Lawsuit alleges State Farm campaigned illegally to elect a judge to vote against previous $1.05 billion judgment against the company
As reported by Law360 (subscription) and other news outlets, U.S. District Court Judge David Herndon has granted class action status to a lawsuit brought by Lieff Cabraser and co-counsel on behalf of 4.7 million State Farm policyholders that alleges State Farm Mutual Automobile Insurance Co. carried out a racketeering enterprise aimed at defrauding the policyholders of a $1.05 billion judgment by getting a new judge elected to the Illinois Supreme court who would rule in State Farm’s favor to scuttle the judgment, previously approved by the Illinois appellate court.
The complaint alleges that the Illinois judge, Lloyd A. Karmeier, was elected after a campaign funded by as much as $4 million from State Farm – 80 percent of the election campaign’s entire amount. Then in August 2005, Justice Karmeier participated in the Illinois Supreme Court’s deliberations and cast his vote in State Farm’s favor, leading the Court to issue a decision overturning the previous $1.05 billion judgment in the case.
According to the Chicago Tribune, State Farm “recruited Karmeier, directed his campaign, had developed a vast network of contributors and funneled as much as $4 million to the campaign. Then, after achieving Karmeier’s election, State Farm deliberately concealed all of this from the Illinois Supreme Court while its appeal was pending.”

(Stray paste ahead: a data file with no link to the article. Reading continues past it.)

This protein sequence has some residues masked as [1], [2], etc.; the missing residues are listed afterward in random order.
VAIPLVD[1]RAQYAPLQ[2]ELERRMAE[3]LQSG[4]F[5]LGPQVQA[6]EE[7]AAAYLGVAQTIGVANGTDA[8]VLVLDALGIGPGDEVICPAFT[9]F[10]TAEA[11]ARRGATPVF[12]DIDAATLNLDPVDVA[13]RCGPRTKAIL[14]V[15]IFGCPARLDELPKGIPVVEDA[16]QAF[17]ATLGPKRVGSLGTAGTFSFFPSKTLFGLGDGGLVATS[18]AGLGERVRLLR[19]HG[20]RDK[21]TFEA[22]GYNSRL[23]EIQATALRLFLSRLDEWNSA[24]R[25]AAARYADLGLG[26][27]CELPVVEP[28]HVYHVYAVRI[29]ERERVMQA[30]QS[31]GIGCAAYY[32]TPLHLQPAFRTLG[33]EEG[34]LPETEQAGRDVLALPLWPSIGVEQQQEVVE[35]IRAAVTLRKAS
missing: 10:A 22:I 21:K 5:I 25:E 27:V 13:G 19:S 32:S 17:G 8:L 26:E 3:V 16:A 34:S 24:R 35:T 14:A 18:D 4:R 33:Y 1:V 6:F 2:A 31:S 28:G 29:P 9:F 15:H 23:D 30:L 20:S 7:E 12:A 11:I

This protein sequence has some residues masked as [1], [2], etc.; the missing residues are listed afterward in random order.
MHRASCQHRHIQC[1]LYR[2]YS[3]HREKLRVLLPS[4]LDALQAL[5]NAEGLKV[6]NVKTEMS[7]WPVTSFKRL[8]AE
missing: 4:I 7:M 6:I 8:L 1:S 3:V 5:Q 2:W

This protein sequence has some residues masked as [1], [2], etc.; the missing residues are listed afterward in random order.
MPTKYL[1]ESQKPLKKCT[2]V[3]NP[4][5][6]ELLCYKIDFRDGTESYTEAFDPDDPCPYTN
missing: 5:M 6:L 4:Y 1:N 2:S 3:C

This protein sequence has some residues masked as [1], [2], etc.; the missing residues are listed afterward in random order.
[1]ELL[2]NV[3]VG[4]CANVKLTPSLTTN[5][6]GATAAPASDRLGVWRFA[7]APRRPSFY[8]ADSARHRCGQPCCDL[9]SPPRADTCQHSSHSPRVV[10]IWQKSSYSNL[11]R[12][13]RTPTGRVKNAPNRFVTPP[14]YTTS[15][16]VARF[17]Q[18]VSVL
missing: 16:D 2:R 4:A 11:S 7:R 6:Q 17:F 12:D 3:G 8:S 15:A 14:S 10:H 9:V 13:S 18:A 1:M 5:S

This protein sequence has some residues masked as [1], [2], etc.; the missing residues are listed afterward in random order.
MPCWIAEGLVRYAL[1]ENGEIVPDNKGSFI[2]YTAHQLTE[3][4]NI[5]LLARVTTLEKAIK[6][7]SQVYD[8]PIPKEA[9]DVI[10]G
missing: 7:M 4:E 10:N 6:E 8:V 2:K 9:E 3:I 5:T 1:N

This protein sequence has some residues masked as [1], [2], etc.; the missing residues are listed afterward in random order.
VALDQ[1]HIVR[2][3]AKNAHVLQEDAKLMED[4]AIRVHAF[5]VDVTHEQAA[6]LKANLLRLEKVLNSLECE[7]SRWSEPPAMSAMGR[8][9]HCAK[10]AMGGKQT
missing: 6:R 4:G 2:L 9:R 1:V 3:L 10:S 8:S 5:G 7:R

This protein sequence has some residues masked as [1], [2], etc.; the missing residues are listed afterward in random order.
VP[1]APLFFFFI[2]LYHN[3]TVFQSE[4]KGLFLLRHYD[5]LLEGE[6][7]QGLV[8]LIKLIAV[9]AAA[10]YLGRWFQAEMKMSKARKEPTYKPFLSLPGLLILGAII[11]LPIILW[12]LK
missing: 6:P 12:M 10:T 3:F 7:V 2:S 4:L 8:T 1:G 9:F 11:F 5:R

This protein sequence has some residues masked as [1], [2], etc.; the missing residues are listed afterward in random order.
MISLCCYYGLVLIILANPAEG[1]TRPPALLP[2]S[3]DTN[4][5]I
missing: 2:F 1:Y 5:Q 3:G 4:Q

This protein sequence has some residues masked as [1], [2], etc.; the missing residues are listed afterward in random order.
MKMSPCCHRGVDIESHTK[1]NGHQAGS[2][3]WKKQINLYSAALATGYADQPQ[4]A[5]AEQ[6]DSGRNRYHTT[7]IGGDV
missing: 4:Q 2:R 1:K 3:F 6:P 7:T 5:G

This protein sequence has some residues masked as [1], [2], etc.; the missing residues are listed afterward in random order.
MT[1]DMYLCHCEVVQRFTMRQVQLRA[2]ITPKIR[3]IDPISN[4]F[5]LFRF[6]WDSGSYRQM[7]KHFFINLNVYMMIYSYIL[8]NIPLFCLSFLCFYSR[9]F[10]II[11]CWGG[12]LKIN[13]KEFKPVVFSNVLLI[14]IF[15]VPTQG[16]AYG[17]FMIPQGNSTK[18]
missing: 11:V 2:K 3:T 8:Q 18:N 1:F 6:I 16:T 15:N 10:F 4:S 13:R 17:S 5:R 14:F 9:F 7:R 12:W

The RICO plaintiffs’ complaint alleges that State Farm worked to “recruit, finance, direct and elect a candidate to the Illinois Supreme Court who, once elected, would vote to overturn the $1.05 billion judgment.” The 2012 complaint goes on to note, “there was no guarantee for State Farm that the appeal would not be decided before the November 2004 election, but the risk — a $2 to $4 million investment for a possible $1.05 billion return — was sufficiently minimal to make it a worthwhile gamble.”
The underlying lawsuit was a 1997 class action relating to claims on damages to cars in the late 1990s, where the vehicles were repaired with non-original equipment manufacturer parts in violation of the owners’ insurance agreements with State Farm. If the current case is successful it could result in a payout of more than $7.6 billion to the class, in part because of accrued interest on the amounts involved.
The case is Mark Hale et al. v. State Farm Mutual Automobile Insurance Company et al., case number 3:12-cv-0660 in the U.S. District Court for the Southern District of Illinois.